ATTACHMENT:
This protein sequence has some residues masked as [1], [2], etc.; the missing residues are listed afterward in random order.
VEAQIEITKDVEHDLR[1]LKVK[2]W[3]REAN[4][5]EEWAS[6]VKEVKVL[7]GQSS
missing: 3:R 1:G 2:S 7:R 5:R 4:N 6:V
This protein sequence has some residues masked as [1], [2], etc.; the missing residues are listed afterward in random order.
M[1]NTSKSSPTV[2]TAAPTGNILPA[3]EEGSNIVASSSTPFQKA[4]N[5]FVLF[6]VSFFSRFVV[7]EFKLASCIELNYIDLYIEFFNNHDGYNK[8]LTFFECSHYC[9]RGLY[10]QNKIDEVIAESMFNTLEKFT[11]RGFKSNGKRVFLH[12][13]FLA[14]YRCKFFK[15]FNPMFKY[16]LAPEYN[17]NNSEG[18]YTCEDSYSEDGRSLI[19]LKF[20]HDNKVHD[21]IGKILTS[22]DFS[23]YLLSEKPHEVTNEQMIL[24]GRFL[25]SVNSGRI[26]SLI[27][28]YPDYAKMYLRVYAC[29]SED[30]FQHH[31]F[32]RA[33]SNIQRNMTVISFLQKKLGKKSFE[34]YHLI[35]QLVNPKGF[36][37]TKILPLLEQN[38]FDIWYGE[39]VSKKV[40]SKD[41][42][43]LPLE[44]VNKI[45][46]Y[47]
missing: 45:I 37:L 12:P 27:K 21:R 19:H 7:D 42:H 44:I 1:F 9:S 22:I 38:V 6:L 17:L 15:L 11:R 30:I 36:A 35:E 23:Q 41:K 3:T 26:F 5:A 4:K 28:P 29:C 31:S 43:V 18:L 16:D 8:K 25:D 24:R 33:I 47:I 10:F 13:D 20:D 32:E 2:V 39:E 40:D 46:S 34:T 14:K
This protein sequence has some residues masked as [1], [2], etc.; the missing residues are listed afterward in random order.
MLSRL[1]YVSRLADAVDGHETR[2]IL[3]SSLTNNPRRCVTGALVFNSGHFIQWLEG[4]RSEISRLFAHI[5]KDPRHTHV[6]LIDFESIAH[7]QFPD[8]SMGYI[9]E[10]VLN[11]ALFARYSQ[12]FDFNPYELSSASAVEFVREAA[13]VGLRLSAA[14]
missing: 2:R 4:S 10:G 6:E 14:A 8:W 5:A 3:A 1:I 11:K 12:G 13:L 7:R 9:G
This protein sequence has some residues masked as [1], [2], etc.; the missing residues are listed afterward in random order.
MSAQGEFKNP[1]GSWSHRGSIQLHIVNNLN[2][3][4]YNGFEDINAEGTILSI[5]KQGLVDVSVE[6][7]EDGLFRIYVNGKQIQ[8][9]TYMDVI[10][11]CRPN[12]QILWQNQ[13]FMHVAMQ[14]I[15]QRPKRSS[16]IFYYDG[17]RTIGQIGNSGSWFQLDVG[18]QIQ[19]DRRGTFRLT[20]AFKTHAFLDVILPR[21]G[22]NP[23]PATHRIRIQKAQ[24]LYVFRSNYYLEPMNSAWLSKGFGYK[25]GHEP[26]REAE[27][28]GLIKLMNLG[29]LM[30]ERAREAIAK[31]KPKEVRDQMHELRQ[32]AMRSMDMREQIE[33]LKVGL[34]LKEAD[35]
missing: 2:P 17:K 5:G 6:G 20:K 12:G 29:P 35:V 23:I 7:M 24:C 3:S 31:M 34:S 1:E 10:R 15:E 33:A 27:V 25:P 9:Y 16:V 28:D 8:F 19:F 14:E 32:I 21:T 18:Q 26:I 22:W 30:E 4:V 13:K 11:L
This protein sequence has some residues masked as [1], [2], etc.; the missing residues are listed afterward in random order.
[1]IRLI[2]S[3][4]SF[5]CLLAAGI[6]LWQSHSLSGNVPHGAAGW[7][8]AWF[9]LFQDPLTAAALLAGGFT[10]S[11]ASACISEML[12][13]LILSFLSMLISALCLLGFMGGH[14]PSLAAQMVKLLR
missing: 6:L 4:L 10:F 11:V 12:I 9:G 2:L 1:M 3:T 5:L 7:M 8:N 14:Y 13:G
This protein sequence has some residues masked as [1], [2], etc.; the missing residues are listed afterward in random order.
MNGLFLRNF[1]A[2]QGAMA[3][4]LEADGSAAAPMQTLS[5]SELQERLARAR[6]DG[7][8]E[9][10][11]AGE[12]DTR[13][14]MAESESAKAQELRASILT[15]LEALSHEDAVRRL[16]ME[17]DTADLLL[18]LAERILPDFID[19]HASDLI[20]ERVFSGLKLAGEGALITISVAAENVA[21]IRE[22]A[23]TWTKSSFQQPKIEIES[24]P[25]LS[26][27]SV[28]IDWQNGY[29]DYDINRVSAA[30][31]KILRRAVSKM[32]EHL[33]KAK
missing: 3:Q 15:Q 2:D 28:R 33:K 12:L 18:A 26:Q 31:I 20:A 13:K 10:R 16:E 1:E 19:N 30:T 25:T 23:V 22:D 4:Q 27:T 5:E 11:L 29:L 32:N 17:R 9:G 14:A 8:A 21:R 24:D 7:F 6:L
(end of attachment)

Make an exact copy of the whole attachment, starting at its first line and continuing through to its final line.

This protein sequence has some residues masked as [1], [2], etc.; the missing residues are listed afterward in random order.
VEAQIEITKDVEHDLR[1]LKVK[2]W[3]REAN[4][5]EEWAS[6]VKEVKVL[7]GQSS
missing: 3:R 1:G 2:S 7:R 5:R 4:N 6:V
This protein sequence has some residues masked as [1], [2], etc.; the missing residues are listed afterward in random order.
M[1]NTSKSSPTV[2]TAAPTGNILPA[3]EEGSNIVASSSTPFQKA[4]N[5]FVLF[6]VSFFSRFVV[7]EFKLASCIELNYIDLYIEFFNNHDGYNK[8]LTFFECSHYC[9]RGLY[10]QNKIDEVIAESMFNTLEKFT[11]RGFKSNGKRVFLH[12][13]FLA[14]YRCKFFK[15]FNPMFKY[16]LAPEYN[17]NNSEG[18]YTCEDSYSEDGRSLI[19]LKF[20]HDNKVHD[21]IGKILTS[22]DFS[23]YLLSEKPHEVTNEQMIL[24]GRFL[25]SVNSGRI[26]SLI[27][28]YPDYAKMYLRVYAC[29]SED[30]FQHH[31]F[32]RA[33]SNIQRNMTVISFLQKKLGKKSFE[34]YHLI[35]QLVNPKGF[36][37]TKILPLLEQN[38]FDIWYGE[39]VSKKV[40]SKD[41][42][43]LPLE[44]VNKI[45][46]Y[47]
missing: 45:I 37:L 12:P 27:K 21:R 19:H 7:D 42:H 44:I 1:F 9:S 22:I 38:V 6:L 17:L 15:L 11:R 30:I 36:A 35:E 23:Q 41:K 3:T 26:F 5:A 4:K 28:P 29:C 31:S 43:V 18:L 16:D 8:K 25:D 24:R 33:I 47:I 10:F 13:D 20:D 32:E 2:V 39:E 40:D 46:S 34:T 14:K
This protein sequence has some residues masked as [1], [2], etc.; the missing residues are listed afterward in random order.
MLSRL[1]YVSRLADAVDGHETR[2]IL[3]SSLTNNPRRCVTGALVFNSGHFIQWLEG[4]RSEISRLFAHI[5]KDPRHTHV[6]LIDFESIAH[7]QFPD[8]SMGYI[9]E[10]VLN[11]ALFARYSQ[12]FDFNPYELSSASAVEFVREAA[13]VGLRLSAA[14]
missing: 2:R 4:S 10:G 6:E 14:A 8:W 5:A 3:A 1:I 11:K 12:G 13:L 7:R 9:G
This protein sequence has some residues masked as [1], [2], etc.; the missing residues are listed afterward in random order.
MSAQGEFKNP[1]GSWSHRGSIQLHIVNNLN[2][3][4]YNGFEDINAEGTILSI[5]KQGLVDVSVE[6][7]EDGLFRIYVNGKQIQ[8][9]TYMDVI[10][11]CRPN[12]QILWQNQ[13]FMHVAMQ[14]I[15]QRPKRSS[16]IFYYDG[17]RTIGQIGNSGSWFQLDVG[18]QIQ[19]DRRGTFRLT[20]AFKTHAFLDVILPR[21]G[22]NP[23]PATHRIRIQKAQ[24]LYVFRSNYYLEPMNSAWLSKGFGYK[25]GHEP[26]REAE[27][28]GLIKLMNLG[29]LM[30]ERAREAIAK[31]KPKEVRDQMHELRQ[32]AMRSMDMREQIE[33]LKVGL[34]LKEAD[35]
missing: 2:P 17:K 5:G 6:G 20:K 12:G 29:P 35:V 23:I 7:M 24:C 3:S 31:M 34:S 1:E 10:R 15:E 33:A 27:V 25:P 9:Y 16:V 28:D 8:F 19:F 14:E 32:I 21:T 18:Q 26:I 22:W 30:E 4:V 13:K 11:L
This protein sequence has some residues masked as [1], [2], etc.; the missing residues are listed afterward in random order.
[1]IRLI[2]S[3][4]SF[5]CLLAAGI[6]LWQSHSLSGNVPHGAAGW[7][8]AWF[9]LFQDPLTAAALLAGGFT[10]S[11]ASACISEML[12][13]LILSFLSMLISALCLLGFMGGH[14]PSLAAQMVKLLR
missing: 6:L 4:L 10:F 11:V 12:I 9:G 2:L 1:M 3:T 5:L 7:M 8:N 14:Y 13:G
This protein sequence has some residues masked as [1], [2], etc.; the missing residues are listed afterward in random order.
MNGLFLRNF[1]A[2]QGAMA[3][4]LEADGSAAAPMQTLS[5]SELQERLARAR[6]DG[7][8]E[9][10][11]AGE[12]DTR[13][14]MAESESAKAQELRASILT[15]LEALSHEDAVRRL[16]ME[17]DTADLLL[18]LAERILPDFID[19]HASDLI[20]ERVFSGLKLAGEGALITISVAAENVA[21]IRE[22]A[23]TWTKSSFQQPKIEIES[24]P[25]LS[26][27]SV[28]IDWQNGY[29]DYDINRVSAA[30][31]KILRRAVSKM[32]EHL[33]KAK
missing: 3:Q 15:Q 2:D 28:R 33:K 12:L 18:A 26:Q 31:I 20:A 13:K 10:R 16:E 1:E 19:N 30:T 25:T 23:V 22:D 4:Q 27:T 5:E 11:L 29:L 32:N 17:R 9:G 14:A 8:A 21:R 24:D 7:F 6:L